The White House Assures US-EU Trade Talks Are Alive

Time: 9:10 p.m. CEST

The White House reacted to the statement of the French President Francois Hollande who said, that, “current discussions on the treaty between Europe and the United States will not lead to an agreement by the end of the year.” At the news briefing on August 30 the White House press secretary Josh Earnest responded to the questions of the correspondents related to two news events.

One was the ruling by the European Commission that Ireland must recover up to 13 billion euros ($14.6 billion) in unpaid taxes from Apple and the second is the statement by the leaders of the EU founding states on the impossibility to conclude Transatlantic Trade and Investment Partnership.

Earnest said that the U.S. continues toward a goal of completion of this before the end of the year. The White House press secretary said that the U.S. Trade Representative Mike Froman would travel to Europe in mid-September to continue in pursuit to a goal. Earnest described Froman as a tenacious negotiator, who will be engage in subsequent discussions.

Most of the questions devoted to the TTIP agreement provoke various responds of Earnest who said, “I think the next president will need to make the path forward,” to the question what will happen if the TTIP will not be concluded until the end of 2016.

As Turkish Hurryiet Daily News on English language reported on Tuesday, France said it wanted to halt “thorny EU-US trade talks as French President Francois Hollande said there would be no deal at least until after President Barack Obama leaves office in January.” Hollande talked to the diplomats and said it would be an “illusion” to say a deal was close. “The current discussions on the treaty between Europe and the United States will not lead to an agreement by the end of the year,” Hurryiet Daily News quotes Hollande, published by the Agence France-Presse.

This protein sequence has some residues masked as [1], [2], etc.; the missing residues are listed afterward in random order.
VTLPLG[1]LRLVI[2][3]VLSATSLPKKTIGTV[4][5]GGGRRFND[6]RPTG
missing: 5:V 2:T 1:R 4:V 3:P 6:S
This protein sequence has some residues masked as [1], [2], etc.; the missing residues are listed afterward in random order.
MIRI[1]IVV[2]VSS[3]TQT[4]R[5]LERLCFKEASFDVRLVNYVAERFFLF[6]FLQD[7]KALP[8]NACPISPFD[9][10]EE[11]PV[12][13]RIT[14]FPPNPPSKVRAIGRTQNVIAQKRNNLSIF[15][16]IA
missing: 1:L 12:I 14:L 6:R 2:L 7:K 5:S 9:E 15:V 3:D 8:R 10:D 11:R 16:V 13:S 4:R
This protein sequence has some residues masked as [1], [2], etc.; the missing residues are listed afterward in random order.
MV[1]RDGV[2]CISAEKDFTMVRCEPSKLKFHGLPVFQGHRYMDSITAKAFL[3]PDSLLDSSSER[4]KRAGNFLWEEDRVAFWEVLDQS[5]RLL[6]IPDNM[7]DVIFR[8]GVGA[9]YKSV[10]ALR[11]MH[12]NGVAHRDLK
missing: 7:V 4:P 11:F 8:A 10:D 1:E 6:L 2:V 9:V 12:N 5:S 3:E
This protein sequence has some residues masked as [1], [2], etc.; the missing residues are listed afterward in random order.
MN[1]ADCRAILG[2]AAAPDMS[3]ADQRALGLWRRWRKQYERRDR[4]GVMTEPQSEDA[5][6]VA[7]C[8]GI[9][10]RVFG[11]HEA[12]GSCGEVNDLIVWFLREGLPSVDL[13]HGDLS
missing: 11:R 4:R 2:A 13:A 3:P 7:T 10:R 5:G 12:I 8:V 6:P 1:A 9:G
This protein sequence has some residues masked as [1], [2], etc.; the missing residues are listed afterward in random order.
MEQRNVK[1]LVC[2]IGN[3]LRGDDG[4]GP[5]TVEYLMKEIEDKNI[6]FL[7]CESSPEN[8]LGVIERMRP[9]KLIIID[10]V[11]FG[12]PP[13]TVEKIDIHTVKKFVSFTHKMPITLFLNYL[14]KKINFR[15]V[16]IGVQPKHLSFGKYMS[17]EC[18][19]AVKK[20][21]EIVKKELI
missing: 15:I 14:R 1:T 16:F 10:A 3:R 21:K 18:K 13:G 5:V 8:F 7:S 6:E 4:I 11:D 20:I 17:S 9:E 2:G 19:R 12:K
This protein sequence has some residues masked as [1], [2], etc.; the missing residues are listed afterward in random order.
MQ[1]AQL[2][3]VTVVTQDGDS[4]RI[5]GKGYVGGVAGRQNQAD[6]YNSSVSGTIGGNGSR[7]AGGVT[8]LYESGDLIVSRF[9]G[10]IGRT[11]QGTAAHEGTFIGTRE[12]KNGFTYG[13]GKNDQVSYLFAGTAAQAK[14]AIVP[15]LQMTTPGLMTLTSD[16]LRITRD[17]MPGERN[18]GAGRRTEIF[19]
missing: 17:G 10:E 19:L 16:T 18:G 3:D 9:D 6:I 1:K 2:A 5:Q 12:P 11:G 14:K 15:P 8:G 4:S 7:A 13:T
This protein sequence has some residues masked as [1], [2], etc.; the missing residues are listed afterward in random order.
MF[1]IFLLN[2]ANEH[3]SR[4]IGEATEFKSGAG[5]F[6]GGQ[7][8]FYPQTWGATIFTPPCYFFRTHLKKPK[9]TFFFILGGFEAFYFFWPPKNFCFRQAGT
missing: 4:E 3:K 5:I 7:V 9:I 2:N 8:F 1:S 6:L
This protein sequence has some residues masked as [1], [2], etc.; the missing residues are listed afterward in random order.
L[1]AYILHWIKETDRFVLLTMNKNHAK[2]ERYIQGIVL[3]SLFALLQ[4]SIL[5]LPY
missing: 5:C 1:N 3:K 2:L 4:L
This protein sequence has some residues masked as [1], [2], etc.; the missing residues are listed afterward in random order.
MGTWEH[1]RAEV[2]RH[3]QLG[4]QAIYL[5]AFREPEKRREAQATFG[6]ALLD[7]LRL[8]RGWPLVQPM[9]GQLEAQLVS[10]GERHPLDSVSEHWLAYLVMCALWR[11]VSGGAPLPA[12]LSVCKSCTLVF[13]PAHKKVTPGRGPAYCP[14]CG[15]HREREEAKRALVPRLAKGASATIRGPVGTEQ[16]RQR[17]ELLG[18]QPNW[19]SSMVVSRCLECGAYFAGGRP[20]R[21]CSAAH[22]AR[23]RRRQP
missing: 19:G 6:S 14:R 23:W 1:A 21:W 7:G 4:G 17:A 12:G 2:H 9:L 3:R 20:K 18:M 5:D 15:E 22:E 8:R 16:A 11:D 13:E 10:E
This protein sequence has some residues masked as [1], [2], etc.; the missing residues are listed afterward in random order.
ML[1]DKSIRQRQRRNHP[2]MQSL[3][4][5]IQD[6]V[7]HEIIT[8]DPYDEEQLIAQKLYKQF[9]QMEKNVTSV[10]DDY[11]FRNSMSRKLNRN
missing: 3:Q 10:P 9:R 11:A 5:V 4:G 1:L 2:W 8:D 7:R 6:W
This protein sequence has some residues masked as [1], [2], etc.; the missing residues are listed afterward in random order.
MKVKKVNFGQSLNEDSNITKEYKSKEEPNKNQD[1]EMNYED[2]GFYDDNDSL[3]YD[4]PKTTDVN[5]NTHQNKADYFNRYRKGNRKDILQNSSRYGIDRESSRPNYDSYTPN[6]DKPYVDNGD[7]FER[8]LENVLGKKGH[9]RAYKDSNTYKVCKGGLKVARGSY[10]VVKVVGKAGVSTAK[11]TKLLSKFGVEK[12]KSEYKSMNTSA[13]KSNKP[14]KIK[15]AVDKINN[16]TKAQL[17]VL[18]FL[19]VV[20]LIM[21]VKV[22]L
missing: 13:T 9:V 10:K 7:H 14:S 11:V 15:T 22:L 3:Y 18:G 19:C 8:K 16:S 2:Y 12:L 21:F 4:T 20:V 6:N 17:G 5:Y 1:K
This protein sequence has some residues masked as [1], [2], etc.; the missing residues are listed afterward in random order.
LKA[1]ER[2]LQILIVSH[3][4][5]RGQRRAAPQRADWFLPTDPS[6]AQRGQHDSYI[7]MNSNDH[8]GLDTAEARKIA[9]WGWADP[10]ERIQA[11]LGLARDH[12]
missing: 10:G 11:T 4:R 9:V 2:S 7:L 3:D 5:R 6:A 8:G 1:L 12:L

The EU Commission and U.S. negotiators began work on the Transatlantic Trade and Investment Partnership (TTIP) in 2013, aiming to create the world’s largest free-trade area before Obama ends his term.

But the talks have become bogged down amid widespread suspicion in the 28-nation EU that a deal would undercut the bloc’s standards in key areas such as health and welfare.

And Germany’s vice chancellor and economy minister Sigmar Gabriel said on Aug. 28 the negotiations were effectively dead in the water. “The talks with the U.S. have de facto failed because we Europeans of course must not succumb to American demands… nothing is moving forward”, Gabriel said.

But the European Commission on Aug. 29 rejected the German claims and insisted the talks remained on track. “The ball is rolling right now. The Commission is making steady progress,” Commission spokesman Margaritis Schinas said.


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